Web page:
Supper Club Host Etiquette: Part I

06/05/2015 12:27 pm ET | Updated Jun 05, 2016
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A gathering of friends sharing a meal and lively conversation can become a welcome tradition and something to look forward to when everyone is on the same page. There are certain ingredients that make any party a success and hosting or attending a supper club is no exception. Here are my host etiquette suggestions for making your next supper club a dazzling event. (I'll be sharing Supper Club Guest Etiquette, Part II, in my next article.)

Supper Club Host Etiquette:

  • Decide on the structure. Before the first supper club takes place, choose a regular time and date and stick to the schedule. It might be the first Saturday, or the third Thursday of every month, from 6:30 to 9:30 p.m. Once everything is set, it's important to adhere to the agenda, even if some people aren't able to attend. Changing times and dates each month defeats the purpose of a "scheduled event".
  • Create a lively guest list. When putting together the guest list, keep the personalities and relationships of the attendees in mind. A mix of the familiar is fine, but including a few new faces in the group adds variety and interest to the conversation and overall dynamic. For example, you may even ask each regular guest to invite a friend who they feel may add value to the party.
  • Give clear directions. From the attire to the expectation on what to bring, don't leave anything to chance. A guest will be most comfortable when there are no surprises. Whether the invitation is a formal invite, or a quick telephone call, always let everyone know what to anticipate. You may opt for theme based attire, such as a Hawaiian Luau, or casual dress, with the meal served buffet style, poolside. Determine in advance if you want each guest to contribute part of the meal, or simply grace you with their presence. It's up to the host to make their guests comfortable, so be specific about your wishes.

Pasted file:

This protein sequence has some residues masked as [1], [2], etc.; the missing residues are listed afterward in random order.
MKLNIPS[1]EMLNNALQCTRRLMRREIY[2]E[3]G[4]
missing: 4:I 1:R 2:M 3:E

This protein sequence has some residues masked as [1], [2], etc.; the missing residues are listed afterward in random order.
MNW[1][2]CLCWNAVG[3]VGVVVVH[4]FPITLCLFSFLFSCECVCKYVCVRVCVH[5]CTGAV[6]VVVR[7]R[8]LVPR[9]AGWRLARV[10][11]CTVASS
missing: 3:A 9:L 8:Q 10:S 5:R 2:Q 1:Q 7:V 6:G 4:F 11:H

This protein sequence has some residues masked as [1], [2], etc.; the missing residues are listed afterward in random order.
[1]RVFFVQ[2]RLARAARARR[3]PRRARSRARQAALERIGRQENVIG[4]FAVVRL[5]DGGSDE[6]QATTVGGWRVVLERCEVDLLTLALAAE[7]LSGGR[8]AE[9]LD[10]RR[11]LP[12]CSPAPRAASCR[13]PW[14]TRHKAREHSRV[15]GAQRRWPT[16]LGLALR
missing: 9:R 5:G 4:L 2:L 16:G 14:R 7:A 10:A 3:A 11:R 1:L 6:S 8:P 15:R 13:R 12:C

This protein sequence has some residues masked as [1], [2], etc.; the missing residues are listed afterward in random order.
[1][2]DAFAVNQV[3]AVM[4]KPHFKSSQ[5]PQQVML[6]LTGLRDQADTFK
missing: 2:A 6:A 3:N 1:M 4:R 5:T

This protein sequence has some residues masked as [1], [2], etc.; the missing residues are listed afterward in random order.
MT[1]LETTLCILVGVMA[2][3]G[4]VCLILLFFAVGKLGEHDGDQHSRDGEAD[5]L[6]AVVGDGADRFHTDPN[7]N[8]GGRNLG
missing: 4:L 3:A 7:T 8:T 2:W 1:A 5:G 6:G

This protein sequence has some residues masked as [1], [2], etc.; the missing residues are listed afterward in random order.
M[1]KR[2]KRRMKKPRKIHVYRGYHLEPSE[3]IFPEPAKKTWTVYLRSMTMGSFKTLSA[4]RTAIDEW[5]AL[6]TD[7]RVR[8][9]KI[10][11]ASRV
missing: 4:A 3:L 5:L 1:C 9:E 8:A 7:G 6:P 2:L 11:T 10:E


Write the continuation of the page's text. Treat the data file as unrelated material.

• Consider any dietary restrictions. When extending the invitation, ask if there are food allergies or medical issues you should be aware of. Plan your menu accordingly. Offer a couple of options when it comes to appetizers and the main course. Some guests may be intolerant to gluten, but are fine to sit next to someone who is eating pasta, while another may be allergic to nuts and can't be in the vicinity. It's a good idea to know potential health hazards in advance.
  • Engage your guests. It's the host's responsibility to greet each guest at the door and make introductions. It's much easier for newcomers to strike up a conversation with others after an initial introduction has been made. "Gary and Risa, I'd like for you to meet Sandy and John. John was the original supper club host and an incredible chef. I'm going to let him tell you about his favorite dish while I greet the others."
  • Delegate and ask for help. If you are feeling overwhelmed, don't hesitate to reach out for assistance. You can choose to make the main course and ask someone else to provide dessert. You might also hire a bartender to serve drinks. If the host is relaxed, the guests will follow suit.

For more of Diane's etiquette tips, visit her blog, connect with her here on The Huffington Post, follow her on Pinterest and Instagram and "like" The Protocol School of Texas on Facebook.